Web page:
The walkway from the visitor centre on Lanark Road follows the Water of Leith to the disused train station at Colinton. Along the way you’ll pass Hailes Halt and Colinton Parish Church.
Review of The Water of Leith
This lovely walk joins the Water of Leith at its central location at the visitor centre on Lanark Road and follows the river south-west to the old train station at Colinton.
Along the way you’ll pass Hailes Halt in the middle section and Colinton Parish Church towards the far end. The walkway is well-known amongst locals as a wildlife oasis in the middle of the city and the river is home to lots of animals with herons, buzzards, bats, foxes and even deer frequently spotted by walkers.
Hailes Halt is the site of a long-abandoned railway station where all that remains today are a few stone walls and some evidence of where the old track once lay.
Colinton Station is also the site of a long-abandoned railway station but there are a few remaining features to explore, including the old tunnel that’s still open for walkers and cyclists to pass through and the bridge that now carries the B701 above.
Things to do at The Water of Leith
One of the benefits of having a walkway that runs through the heart of Edinburgh is that you can enter and exit it at dozens of locations up and down the river.
Popular entry points are Dean village where you can see the remains of waterwheels that once powered long-forgotten factories, and Bonnington, another interesting site for Edinburgh’s old industrial heritage.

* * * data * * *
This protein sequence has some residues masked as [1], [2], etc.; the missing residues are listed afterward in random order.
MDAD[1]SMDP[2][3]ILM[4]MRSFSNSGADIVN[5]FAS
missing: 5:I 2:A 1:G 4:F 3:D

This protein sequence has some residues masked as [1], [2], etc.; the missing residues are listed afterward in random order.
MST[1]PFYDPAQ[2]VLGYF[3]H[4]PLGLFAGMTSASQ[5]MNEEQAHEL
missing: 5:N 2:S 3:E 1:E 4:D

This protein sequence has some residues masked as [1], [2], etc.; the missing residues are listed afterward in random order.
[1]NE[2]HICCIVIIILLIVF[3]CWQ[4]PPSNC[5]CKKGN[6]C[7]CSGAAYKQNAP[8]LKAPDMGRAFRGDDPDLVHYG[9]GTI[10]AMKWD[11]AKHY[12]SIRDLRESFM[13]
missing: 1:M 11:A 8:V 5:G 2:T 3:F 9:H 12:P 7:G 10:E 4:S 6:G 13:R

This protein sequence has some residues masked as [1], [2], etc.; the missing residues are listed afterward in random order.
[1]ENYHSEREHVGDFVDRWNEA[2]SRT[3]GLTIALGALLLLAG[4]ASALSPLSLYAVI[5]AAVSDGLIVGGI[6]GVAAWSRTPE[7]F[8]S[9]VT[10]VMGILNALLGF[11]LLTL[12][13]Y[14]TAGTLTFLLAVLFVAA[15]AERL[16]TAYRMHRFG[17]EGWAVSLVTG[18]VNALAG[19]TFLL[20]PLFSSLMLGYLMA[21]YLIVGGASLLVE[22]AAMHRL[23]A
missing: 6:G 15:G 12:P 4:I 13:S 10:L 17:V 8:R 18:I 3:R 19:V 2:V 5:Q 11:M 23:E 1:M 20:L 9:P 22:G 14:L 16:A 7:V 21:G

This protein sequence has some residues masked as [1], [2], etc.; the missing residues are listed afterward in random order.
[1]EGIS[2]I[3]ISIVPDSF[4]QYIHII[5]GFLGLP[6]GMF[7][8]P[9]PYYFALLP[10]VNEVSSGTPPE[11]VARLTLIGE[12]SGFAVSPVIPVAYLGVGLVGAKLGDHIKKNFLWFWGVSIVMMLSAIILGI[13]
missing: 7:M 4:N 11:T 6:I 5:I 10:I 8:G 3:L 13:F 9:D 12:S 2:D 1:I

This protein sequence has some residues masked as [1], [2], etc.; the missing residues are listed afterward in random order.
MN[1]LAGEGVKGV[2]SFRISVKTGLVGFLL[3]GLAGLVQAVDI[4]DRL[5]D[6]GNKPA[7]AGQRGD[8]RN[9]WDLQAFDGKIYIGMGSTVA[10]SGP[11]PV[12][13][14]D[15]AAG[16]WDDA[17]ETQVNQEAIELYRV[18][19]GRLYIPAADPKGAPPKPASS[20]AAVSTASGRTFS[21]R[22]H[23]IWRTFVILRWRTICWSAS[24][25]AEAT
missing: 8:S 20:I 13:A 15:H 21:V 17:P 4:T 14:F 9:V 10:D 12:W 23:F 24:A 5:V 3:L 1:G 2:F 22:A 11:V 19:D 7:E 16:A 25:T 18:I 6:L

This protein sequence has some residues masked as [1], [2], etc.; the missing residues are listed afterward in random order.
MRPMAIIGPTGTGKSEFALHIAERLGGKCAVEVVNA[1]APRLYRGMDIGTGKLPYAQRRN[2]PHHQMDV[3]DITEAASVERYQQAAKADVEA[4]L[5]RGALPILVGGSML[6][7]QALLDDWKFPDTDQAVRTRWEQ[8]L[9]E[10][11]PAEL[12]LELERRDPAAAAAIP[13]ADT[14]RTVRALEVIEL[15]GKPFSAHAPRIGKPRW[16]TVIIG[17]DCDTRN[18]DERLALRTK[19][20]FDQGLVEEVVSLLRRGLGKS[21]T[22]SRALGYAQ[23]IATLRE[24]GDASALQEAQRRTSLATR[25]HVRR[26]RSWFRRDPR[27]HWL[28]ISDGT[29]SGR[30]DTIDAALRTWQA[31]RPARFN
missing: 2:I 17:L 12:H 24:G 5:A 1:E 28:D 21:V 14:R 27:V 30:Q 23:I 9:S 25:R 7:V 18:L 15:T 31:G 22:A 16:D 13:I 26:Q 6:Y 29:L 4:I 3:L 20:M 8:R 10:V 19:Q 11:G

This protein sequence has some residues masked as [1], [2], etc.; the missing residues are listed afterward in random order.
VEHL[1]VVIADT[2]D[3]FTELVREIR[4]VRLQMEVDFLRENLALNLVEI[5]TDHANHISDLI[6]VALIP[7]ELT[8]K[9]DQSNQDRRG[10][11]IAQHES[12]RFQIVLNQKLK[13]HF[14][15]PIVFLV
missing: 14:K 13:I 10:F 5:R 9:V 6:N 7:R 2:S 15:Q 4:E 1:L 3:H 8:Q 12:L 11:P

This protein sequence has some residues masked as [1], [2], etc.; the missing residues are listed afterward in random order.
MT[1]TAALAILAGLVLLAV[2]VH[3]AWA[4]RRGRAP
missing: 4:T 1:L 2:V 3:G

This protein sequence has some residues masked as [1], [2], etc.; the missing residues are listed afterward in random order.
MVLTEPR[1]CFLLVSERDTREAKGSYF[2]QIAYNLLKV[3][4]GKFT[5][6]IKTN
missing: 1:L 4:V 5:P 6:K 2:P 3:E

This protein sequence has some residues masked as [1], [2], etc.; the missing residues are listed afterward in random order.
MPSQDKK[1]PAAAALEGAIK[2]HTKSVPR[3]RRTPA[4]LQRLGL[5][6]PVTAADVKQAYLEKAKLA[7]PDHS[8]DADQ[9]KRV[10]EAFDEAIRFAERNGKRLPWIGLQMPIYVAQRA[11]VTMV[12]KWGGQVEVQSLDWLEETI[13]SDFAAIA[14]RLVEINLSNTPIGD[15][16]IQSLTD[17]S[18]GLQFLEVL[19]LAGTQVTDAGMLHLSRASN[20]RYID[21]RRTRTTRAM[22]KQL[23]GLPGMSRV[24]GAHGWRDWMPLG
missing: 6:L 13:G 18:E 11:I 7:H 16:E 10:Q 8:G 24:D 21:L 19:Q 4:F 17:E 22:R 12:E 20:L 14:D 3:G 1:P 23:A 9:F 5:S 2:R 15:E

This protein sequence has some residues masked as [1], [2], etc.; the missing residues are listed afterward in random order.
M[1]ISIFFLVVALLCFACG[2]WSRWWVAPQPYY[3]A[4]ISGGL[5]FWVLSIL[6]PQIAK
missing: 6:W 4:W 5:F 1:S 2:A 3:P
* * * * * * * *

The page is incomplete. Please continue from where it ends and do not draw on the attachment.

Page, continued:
But perhaps the best idea to plan your journey is to pick up a Water of Leith route map from any of the visitor information centres in the city centre and take a taxi or bus ride to your desired starting point.
A visitor centre is open to the public at the Slateford Aqueduct in south-west Edinburgh where you can either enjoy tea and coffee at the end of your journey or stock up on supplies, but it also has lots of information about the river if you’re curious to learn more about it.
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This would also be an ideal time to acquaint yourself with the wildlife that lives near the water so that you’ll know what to keep a watchful eye out for. Through the thick woodland you can usually see lots of wildlife and in the river there’s a wide range of fish to watch out for including trout, eels, salmon, and even flounder.
Bird species range from kingfishers, woodpeckers, dippers and wagtails, and if you’re lucky you might even spot a heron standing perfectly still at the edge of the water as he tries to catch minnow and stickleback.
The Water of Leith offers mile upon mile of lovely walks right in the heart of Edinburgh so if you’re after a little bit of quiet time I heartily recommend you give it a look for yourself.
If you want to discover more places to visit in the city take a look at my Edinburgh articles.
- It’s an oasis of calm inside Edinburgh. The Water of Leith is one of those hidden gems that go unnoticed by most visiting tourists so it’s never swarmed with crowds.
- It’s a lovely walk on well-maintained paths and there are plenty of paths that’ll take you back to the city centre so it’s practically impossible to get lost.
- The paths are in superb condition for the most part, generally wide and tarmacked. Some sections that go off-road can get very muddy though. I wouldn’t wear flip-flops after a rainfall if I were you.
- The visitor centre is worth viewing as they’ve got several educational exhibitions about the history of the Water of Leith.
- The visitor centre also has tea and coffee so you can warm up on a chilly day, plus there’s a small shop that sells a few handy walking route guides.
- It’s possible to cycle some sections of the walkway but it gets narrow in places which means you’ll have to keep dismounting around pedestrians. To be honest, I’d leave the bike at home.
Water of Leith Visitor Centre,
24 Lanark Road,